For any school, implementing this change is a big endeavor. Angela Chen, The Verge, "Why we might want the school day to start later," 12 Dec. 2018 But if the Knights are any indication, those season tickets will still be a pricey endeavor. Geoff Baker, The Seattle Times, "How much money can Seattle NHL fans expect to pay for tickets? More than in most other sports," 5 Dec. 2018 Many smaller cosmetic brands and indie lines are reluctant to produce mascara at all because getting the technology behind the liquid, the lash wand, and the brush just right can become a wildly expensive endeavor. Kellie Ell, Glamour, "Social Media Is Killing Mascara," 28 Nov. 2018 Finding the perfect home décor can be a time-consuming endeavor, even for an imaginary dream house. Jaime Osnato, SELF, "Amazon’s New Home Collection Is My Vision Board Come to Life—Here Are 13 Things I Want," 21 Nov. 2018 Choosing the perfect holiday gift for the man in your life can be a tricky endeavor—most fathers, brothers, and husbands favor a rare combination of thoughtful and reliably practical. Jenna Rennert, Vogue, "12 Grooming Gift Ideas for the Man in Your Life," 11 Nov. 2018 Is this a permanent endeavor, or just for the holidays? Carolyn Twersky, Seventeen, "OMG Kylie Cosmetics is Coming to Ulta Stores This Holiday Season," 30 Aug. 2018 Changing a tire on the highway isn’t a safe endeavor, and a split-second warning of a vehicle coming your way can be a lifesaver. Zachary Palmer, Popular Mechanics, "How To Change a Flat Tire: A Step-By-Step Guide," 16 Aug. 2018 An 18-hour rave at an undisclosed warehouse in Bushwick, Brooklyn (ticket holders will receive the address via email), is not an endeavor for the faint of heart. New York Times, "13 Pop, Rock and Jazz Concerts to Check Out in N.Y.C. This Weekend," 5 July 2018

These example sentences are selected automatically from various online news sources to reflect current usage of the word 'endeavor.' Views expressed in the examples do not represent the opinion of Merriam-Webster or its editors. Send us feedback.

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First Known Use of endeavor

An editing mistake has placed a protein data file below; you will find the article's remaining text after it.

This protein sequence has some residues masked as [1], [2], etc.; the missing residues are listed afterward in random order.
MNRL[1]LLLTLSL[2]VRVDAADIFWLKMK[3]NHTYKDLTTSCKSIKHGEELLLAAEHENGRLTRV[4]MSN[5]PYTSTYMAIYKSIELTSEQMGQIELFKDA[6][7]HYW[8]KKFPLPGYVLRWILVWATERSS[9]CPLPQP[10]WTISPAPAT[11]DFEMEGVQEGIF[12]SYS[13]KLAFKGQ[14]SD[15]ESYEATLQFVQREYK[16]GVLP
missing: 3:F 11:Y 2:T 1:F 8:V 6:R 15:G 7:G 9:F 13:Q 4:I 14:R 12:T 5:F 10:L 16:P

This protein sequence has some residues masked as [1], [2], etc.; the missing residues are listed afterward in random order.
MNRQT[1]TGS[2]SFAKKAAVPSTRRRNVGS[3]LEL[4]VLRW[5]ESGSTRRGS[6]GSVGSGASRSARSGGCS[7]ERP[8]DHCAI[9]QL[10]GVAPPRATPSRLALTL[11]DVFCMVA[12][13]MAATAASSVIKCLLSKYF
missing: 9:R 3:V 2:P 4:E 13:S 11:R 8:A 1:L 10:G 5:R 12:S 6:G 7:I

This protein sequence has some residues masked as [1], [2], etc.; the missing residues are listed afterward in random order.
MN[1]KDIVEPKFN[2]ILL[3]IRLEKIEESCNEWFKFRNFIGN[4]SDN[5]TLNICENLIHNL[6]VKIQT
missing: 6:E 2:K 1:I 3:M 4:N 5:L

15th century, in the meaning defined at transitive sense 2


15th century, in the meaning defined at sense 1

History and Etymology for endeavor

Verb and Noun

Middle English endeveren to exert oneself, from en- + dever duty — more at devoir

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Statistics for endeavor

Last Updated

8 Jan 2019

Look-up Popularity

Time Traveler for endeavor

The first known use of endeavor was in the 15th century

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More Definitions for endeavor



English Language Learners Definition of endeavor

 (Entry 1 of 2)

: to seriously or continually try to do (something)



English Language Learners Definition of endeavor (Entry 2 of 2)

: a serious effort or attempt


en·​deav·​or | \ in-ˈde-vər \
endeavored; endeavoring

Kids Definition of endeavor

 (Entry 1 of 2)

: to make an effort : try hard



Kids Definition of endeavor (Entry 2 of 2)

: a serious effort or attempt He is involved in several business endeavors.

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More from Merriam-Webster on endeavor

Rhyming Dictionary: Words that rhyme with endeavor

Thesaurus: All synonyms and antonyms for endeavor

Spanish Central: Translation of endeavor

Nglish: Translation of endeavor for Spanish Speakers

Britannica English: Translation of endeavor for Arabic Speakers

Comments on endeavor

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marked by shyness and lack of polish